>> Remembering simple things like approaching slowly, keeping your silhouette small and making no noise are great ways of getting closer.
Great advice. Remember too that wildlife often makes better use of their senses than we do. Approaching slowly and silently will do you little good if they can smell you coming, so wind direction is something else to pay attention to.
Shooting from a blind can help but remember that birds aren't stupid. Most of the time it's recommended to set up a blind a few days in advance to give the birds time to get used to it... this does work, but if the birds are there when you enter the blind, they know darned well you're inside even if you stay there all day. On the other hand, most birds don't count very well... so if you can't enter the blind while it's still dark, just have someone walk to the blind with you and then have them leave alone, most of the time birds will assume the blind is empty.
If you don't have a blind, or need to move from place to place, camouflaged clothing helps a great deal. I've found that a lightweight 3D leaf suit ($50-$100) is about the cheapest and most effective way to cover yourself. Most are comprised of mesh camo fabric with leaves sewn on... this breaks up your silhouette more effectively than plain camo, but is lighter and cooler than a ghilli suit. I also like to wear a turkey vest (rather than a photo vest) to hold my gear because most of them have drop down pads in the back to sit or kneel on. Top the outfit off with camo gloves and a facemask, and you can blend in very nicely:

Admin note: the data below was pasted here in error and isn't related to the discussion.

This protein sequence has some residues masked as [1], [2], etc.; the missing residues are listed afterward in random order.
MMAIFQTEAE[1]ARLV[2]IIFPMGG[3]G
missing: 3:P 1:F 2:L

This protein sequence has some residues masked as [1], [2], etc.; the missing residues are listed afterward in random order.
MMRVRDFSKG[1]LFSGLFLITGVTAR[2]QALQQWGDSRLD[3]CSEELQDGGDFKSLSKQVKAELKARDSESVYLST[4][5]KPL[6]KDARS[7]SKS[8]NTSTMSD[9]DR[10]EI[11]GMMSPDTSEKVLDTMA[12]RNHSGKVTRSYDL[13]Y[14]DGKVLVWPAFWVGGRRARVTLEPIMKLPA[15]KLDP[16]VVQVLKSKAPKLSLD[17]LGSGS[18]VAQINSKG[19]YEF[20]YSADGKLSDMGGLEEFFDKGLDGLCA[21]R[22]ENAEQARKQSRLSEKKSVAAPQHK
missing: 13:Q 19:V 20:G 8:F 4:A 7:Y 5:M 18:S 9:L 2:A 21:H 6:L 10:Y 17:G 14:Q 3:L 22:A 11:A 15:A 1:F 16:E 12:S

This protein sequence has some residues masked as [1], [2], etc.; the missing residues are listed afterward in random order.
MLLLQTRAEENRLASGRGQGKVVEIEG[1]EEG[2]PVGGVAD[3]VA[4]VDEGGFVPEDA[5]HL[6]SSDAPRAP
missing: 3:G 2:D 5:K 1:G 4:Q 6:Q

Most wildlife is highly sensitive to movement so even if you are well-camouflaged, approach carefully. If you are stalking one individual, try to keep a tree or bush between you and the bird as you get closer. It sometimes helps to move when his head is turned but the angle of vision varies by bird so do some research. Keep your eyes moving... you have to not only watch your subject but also other wildlife that might get spooked and start a chain reaction of mass retreat. You also have to keep looking where you are stepping so as to avoid noise. Going out after a rain helps, leaves won't crunch as much. Wind can help mask your noise too, as well as creating leaf motion that can mask your movement, so choosing a breezy day or waiting for little gusts to disturb the leaves can help a great deal.
Pay attention to light... it seems obvious, but if you approach behind a tree or bush, favor the shadow side when you peek out to take your photo.
Depending on the area of the country or time of year, snakes might be a concern. Being quiet while stalking a subject is one thing, but most of the time you'll probably want to make some noise while moving from place to place... most snakes are shy creatures and will retreat if they hear you coming.
Finally, don't be too single-minded in your focus. Watch for other subjects like flowers and insects that might be right at your feet. Scan the skies too.